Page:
Class Notes (1,100,000)
CA (620,000)
York (40,000)
CHEM (900)
CHEM 1000 (300)
c (4)

CHEM 1000 Lecture Notes - Rate Equation, Collision Frequency, Collision Theory

Course Code
CHEM 1000

This preview shows half of the first page. to view the full 3 pages of the document.
Chapter 14- Chemical Kinetics
Nerosanth Selvarajah
14.1- The Rate of a Chemical Reaction
The rate of a reaction describes how fast the concentration of a reactant or product changes with time
A + B C + D
Rate of Formation = ∆[C]/ ∆t Rate of Disappearance = -∆[A]/t
Rate of disappearance is a negative quantity because concentration decreases with time
oThe concentration at the end of a time period is less than t was at the start of the period
14.2 Measuring Reaction Rates
To determine rate of reaction, we need to measure changes in concentration over time
Reaction rate is not constant; the lower the remaining concentration of the reactant, the more slowly the
reaction proceeds
Instantaneous Rate of Reaction- is the exact rate of a reaction at some precise point in the reaction. It is
obtained from the slope of a tangent line to a concentration-time graph
Initial Rate of Reaction- is the rate of a reaction immediately after the reactants are brought together
14.3 Effect of Concentration on Reaction Rates: The Rate Law
Rate Law/ Rate Equation-for a reaction relates the reaction rate to the concentrations of the
Rate= k[A]m[B]n [Pg. 578]
Term order is related to the exponents in the rate law
The overall order of reaction is the sum of all the exponents: m + n + …
Rate constant (k)- is the proportionality constant in a rate law that permits the rate of a reaction to be
related to the concentrations of the reactants
oits values depend on the specific reaction, presence of a catalyst and temperature
othe larger the value of k, the faster a reaction goes
order of the reaction establishes the general form of the rate law & the appropriate units of k
if reaction is first order in one of the reactants, doubling the initial concentration of that reactant causes the
initial rate of reaction to double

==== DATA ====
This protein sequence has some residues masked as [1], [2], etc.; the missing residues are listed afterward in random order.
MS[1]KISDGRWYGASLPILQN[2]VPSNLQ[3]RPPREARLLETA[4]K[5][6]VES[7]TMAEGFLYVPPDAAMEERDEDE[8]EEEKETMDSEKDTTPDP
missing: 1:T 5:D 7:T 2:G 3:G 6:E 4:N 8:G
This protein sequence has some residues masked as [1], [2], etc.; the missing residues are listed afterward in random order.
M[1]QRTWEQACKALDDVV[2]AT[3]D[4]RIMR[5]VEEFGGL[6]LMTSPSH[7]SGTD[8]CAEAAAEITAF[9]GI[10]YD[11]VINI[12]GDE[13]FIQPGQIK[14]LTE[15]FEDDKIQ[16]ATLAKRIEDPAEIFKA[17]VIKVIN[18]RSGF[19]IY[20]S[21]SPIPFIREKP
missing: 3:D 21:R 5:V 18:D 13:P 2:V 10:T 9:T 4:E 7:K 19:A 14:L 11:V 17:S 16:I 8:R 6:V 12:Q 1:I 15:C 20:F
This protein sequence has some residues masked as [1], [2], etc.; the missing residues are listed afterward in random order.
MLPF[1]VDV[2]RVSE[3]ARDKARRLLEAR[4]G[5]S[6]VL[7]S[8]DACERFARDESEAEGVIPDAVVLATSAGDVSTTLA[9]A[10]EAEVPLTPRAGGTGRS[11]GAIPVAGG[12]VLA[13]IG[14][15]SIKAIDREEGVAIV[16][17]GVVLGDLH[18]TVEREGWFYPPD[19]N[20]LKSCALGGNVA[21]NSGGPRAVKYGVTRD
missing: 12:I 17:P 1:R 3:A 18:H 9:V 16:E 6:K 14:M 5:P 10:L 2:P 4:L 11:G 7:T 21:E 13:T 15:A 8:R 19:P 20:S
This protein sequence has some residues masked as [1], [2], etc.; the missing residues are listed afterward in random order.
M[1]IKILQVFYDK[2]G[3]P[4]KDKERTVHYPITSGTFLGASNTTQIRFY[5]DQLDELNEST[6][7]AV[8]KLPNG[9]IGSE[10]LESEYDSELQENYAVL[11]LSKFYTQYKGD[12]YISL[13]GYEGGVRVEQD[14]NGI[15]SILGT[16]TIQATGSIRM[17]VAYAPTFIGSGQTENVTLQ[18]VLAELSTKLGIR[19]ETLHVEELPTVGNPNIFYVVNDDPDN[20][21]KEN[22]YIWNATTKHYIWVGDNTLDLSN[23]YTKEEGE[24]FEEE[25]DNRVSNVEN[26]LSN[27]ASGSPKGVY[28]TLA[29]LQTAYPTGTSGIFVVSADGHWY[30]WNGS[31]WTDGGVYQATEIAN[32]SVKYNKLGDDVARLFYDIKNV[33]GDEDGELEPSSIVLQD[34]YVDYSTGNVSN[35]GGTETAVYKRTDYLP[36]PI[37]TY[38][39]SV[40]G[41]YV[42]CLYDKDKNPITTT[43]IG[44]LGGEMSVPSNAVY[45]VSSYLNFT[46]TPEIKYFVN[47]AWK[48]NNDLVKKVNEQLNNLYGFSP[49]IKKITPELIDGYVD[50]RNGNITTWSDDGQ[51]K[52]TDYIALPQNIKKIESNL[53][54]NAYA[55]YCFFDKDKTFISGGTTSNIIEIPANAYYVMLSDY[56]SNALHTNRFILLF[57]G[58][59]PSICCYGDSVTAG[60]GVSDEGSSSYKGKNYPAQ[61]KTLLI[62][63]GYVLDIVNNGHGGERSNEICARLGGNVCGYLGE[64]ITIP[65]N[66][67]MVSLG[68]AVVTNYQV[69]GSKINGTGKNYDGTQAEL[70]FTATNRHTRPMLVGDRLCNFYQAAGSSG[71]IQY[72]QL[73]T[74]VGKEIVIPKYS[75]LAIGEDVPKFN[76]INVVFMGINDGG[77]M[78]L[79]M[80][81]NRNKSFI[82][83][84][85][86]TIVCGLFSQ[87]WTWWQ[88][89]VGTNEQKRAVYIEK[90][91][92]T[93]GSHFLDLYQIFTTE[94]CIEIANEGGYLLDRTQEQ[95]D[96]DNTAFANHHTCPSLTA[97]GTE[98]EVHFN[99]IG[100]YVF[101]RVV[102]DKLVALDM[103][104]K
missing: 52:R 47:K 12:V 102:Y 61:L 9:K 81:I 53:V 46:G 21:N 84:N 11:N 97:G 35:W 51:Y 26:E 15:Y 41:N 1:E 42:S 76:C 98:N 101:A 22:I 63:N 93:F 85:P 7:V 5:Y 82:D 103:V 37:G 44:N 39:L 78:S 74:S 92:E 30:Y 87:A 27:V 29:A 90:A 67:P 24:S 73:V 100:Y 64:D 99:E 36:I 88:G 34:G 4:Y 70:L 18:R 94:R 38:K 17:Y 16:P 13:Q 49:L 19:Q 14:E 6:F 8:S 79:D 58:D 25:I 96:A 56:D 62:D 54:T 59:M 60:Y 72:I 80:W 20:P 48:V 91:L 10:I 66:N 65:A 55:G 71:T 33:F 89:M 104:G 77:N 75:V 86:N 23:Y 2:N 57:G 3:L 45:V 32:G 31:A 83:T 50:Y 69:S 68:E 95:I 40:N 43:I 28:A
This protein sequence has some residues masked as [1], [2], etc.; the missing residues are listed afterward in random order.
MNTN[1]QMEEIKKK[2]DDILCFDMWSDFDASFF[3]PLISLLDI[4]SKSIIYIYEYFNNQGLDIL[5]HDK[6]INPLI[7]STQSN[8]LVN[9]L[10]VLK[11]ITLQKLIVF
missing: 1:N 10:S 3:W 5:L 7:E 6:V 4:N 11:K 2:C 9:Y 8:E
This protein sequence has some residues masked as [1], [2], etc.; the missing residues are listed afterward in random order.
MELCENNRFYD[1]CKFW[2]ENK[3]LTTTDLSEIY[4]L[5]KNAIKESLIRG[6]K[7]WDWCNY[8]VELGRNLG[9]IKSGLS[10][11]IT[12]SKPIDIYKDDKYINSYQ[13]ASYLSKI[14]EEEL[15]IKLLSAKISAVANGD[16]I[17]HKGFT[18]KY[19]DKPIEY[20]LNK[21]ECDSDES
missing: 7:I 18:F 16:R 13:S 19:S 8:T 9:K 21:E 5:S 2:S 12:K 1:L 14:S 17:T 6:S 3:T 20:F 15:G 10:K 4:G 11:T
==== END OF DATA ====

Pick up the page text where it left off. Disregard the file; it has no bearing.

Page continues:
ozero order in reactant- no effect on initial rate of reaction
ofirst order in reactant- initial rate of reaction doubles
osecond order in reactant- initial rate of reaction quadruples
othird order in reactant- initial rate of reaction increases eightfold
order of reaction (indicated through rate law) establishes units of rate constant, k [k = M-2 min-1
14.4 Zero-Order Reactions
zero-order reaction has a rate law in which the sum of the exponents, m + n+… is equal to 0
oreaction proceeds at a rate that is independent of reactant concentrations
Rate of Reaction = k [A]0 = k = constant
concentration-time graph is a straight line with a negative slope
rate of reaction which is equal to k and remains constant throughout the reaction is the
negative of the slope of the line
units of k are the same as units of rate of a reaction: mol/L*t = M/s
Integrated Rate Law- expresses the concentration of a reactant as a function of time
[A]t = -kt + [A]o
14.5 First-Order Reactions
First-order reaction has a rate law in which sum of the exponents, m + n + …is equal to 1
ln ([A]t / [A]o) = -kt or ln [A]t = -kt + ln[A]o
an easy test for a first-order reaction is to plot the natural logarithm of a reactant concentration versus time
& see if graph is linear k = -slope
Half-Life of a reaction is the time required for one-half of a reactant to be consumed; time during which the
amount of reactant or its concentration decreases to one-half of its initial value
t1/2 = ln 2 / k
Half-life is constant for a first-order reaction; it is also independent of the initial concentration
In Reactions involving gases, Rates are often measured in terms of gas pressure
Radioactive decay is a first-order process
14.6 Second-Order Reactions
You're Reading a Preview

Unlock to view full version